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Parliament - Both Treasury and South African Airways confirmed in Parliament on Tuesday that the Public Investment Corporation (PIC) was one of several options being explored to help the cash-strapped airline meet its financial obligations.  

It emerged during a meeting of the portfolio committee on finance, that several billions of rand in loans was maturing on Friday (June 30), with at least one lender - Standard Chartered Bank - having indicated they would not renew its loan facility of R2.3 billion to the cash-strapped government-owned airline.

SAA chief financial officer Phumeza Nhantsi confirmed they were in talks with the airline's lenders in a bid to roll over loans which were maturing on Friday and that they were also talking to the PIC.  

"...whether we engaging PIC, we are in the process of diversifying our debt portfolio and the PIC is one of the various potential investors we are talking to. I just wanted to confirm that," said Nhantsi. 

She said SAA, together with the National Treasury, were in ongoing talks with lenders to come to a "solution to ensure the loans are extended". 

Treasury director-general Dondo Mogajane was a little more circumspect in his responses. 

"The PIC is an option, not that we are going to the PIC. We have said that is one of the many options that are available for us," said Mogajane.  

He confirmed talks with the lenders, saying "indications are that they will roll over the loan", but also confirming that they were having difficulties with one lender on the request for a rollover.  

"In terms of the loans, we haven't been sitting doing nothing....we have been meeting individually with some of the lenders and we also met them as a group..and over and above that we have teleconferences." 

Mogajane said Treasury understood the gravity of SAA's debt woes. 

"If we don't meet our obligations, that has got a ripple effect on the whole guarantee framework of the whole of government, so we understand the importance and the urgency of not acting carefully and acting in a very responsible way as we approach the maturity of this loans on the 30th," he said. 

"We are seized with this matter and its important to note that if we don't do anything about it, all guarantees may be called..."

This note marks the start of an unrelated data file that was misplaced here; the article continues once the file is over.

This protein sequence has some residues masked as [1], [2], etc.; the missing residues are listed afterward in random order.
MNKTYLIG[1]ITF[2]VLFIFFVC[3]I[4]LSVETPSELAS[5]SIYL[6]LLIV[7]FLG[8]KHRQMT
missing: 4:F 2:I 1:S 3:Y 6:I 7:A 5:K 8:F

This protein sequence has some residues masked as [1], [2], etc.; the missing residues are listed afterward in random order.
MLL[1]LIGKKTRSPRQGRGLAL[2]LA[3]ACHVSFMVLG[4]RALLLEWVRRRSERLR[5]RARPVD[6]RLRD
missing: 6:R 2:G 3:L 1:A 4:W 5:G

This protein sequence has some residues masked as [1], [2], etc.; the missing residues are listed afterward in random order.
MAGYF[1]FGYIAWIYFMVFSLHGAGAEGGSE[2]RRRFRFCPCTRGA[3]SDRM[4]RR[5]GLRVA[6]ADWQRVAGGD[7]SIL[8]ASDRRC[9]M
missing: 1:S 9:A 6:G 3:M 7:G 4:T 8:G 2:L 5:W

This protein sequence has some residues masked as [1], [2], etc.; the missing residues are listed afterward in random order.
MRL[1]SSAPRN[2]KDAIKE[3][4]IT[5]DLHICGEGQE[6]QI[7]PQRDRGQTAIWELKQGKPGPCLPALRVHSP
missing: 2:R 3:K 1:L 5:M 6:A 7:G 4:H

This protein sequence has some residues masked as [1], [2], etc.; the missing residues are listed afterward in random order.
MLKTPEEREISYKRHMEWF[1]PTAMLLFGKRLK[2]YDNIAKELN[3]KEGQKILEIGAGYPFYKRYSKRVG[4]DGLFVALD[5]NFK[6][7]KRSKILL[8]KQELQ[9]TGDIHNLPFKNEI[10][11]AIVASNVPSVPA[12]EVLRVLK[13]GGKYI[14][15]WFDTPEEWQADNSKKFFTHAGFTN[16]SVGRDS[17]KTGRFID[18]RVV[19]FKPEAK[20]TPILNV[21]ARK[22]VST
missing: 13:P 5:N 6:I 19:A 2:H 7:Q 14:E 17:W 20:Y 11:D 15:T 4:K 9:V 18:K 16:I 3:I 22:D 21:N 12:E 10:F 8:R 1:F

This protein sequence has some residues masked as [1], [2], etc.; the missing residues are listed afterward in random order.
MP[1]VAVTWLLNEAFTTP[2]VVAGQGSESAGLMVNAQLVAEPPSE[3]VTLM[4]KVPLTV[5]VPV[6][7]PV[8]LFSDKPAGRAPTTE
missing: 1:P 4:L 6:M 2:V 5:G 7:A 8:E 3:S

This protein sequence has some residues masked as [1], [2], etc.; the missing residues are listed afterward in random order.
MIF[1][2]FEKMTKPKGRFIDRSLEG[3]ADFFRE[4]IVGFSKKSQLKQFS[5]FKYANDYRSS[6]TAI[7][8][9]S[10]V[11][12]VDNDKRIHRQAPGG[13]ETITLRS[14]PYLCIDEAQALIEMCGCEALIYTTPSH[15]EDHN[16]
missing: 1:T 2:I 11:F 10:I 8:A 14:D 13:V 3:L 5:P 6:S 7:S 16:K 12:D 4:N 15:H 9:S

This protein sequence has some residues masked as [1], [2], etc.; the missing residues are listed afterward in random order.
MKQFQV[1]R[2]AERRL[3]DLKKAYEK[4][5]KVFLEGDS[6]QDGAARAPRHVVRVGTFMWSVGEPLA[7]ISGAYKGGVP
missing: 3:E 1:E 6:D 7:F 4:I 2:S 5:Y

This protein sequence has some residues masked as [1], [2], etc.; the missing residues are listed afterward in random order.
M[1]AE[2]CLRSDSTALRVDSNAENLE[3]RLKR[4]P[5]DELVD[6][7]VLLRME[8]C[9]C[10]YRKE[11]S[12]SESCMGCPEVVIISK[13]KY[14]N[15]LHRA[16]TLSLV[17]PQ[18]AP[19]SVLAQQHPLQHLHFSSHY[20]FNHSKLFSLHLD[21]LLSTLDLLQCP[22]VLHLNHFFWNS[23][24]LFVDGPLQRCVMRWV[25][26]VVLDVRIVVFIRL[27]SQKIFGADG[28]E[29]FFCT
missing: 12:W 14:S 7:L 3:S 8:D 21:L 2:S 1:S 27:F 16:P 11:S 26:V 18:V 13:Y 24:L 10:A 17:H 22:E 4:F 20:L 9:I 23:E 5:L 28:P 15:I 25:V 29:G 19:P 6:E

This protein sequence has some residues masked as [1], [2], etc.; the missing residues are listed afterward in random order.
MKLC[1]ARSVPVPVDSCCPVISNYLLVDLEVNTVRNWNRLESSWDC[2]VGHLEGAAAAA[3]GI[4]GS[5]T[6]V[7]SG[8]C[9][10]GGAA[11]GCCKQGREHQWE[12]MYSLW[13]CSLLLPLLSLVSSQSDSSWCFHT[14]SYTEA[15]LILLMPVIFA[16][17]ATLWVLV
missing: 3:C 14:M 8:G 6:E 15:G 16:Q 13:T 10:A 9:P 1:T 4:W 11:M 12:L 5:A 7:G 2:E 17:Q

Mogajane indicated that because of the sensitivity of talks, he would not say more. SAA said despite the financial pressures it had continued to pay salaries and was prioritising this. 

Chairperson Dudu Myeni, who was the sole board member to attend the meeting, in her closing remarks said: "All salaries will be paid and it's all systems's only one lender we talking about on the rolling over on the 30th. 

"We will take this committee in our confidence when we come back with a clear solution on how we going to move forward." 

Earlier during the meeting, MPs postponed a briefing on the airline's first quarter results to August 3.  

"The reasons we postponed the meeting to August 3 is because firstly the quarterly report that we got reached us only at 9 o'clock this morning. Secondly, it was very flimsy. Thirdly, it didn't respond to specific questions, but also the board chair was here on her own and none of the other board members were here," said committee chairperson Yunus Carrim. 

Carrim stopped any discussions on allegations by fellow board members accusing Myeni of not attending meetings and interfering with board matters. 

"The accusation made about her are not fair unless she's been given a chance to reply so no conclusions can be drawn on any accusation made about her lack of attendance of board meetings and other failures to perform until she's been given a right to reply on August 3 with other board members present," he said. 

It also emerged on Tuesday that Myeni flew aboard a British Airways (BA) flight to Cape Town to attend the committee meeting. 

Carrim, however, stopped her from explaining her choice of airline, saying he too had to use a BA flight on Monday because he "had no choice".  

"It would be extremely embarrassing for the SAA chair and the chairperson of a committee dealing with state-owned entities [to fly British Airway]...I'm sure there was a legitimate reason for that. Don't respond."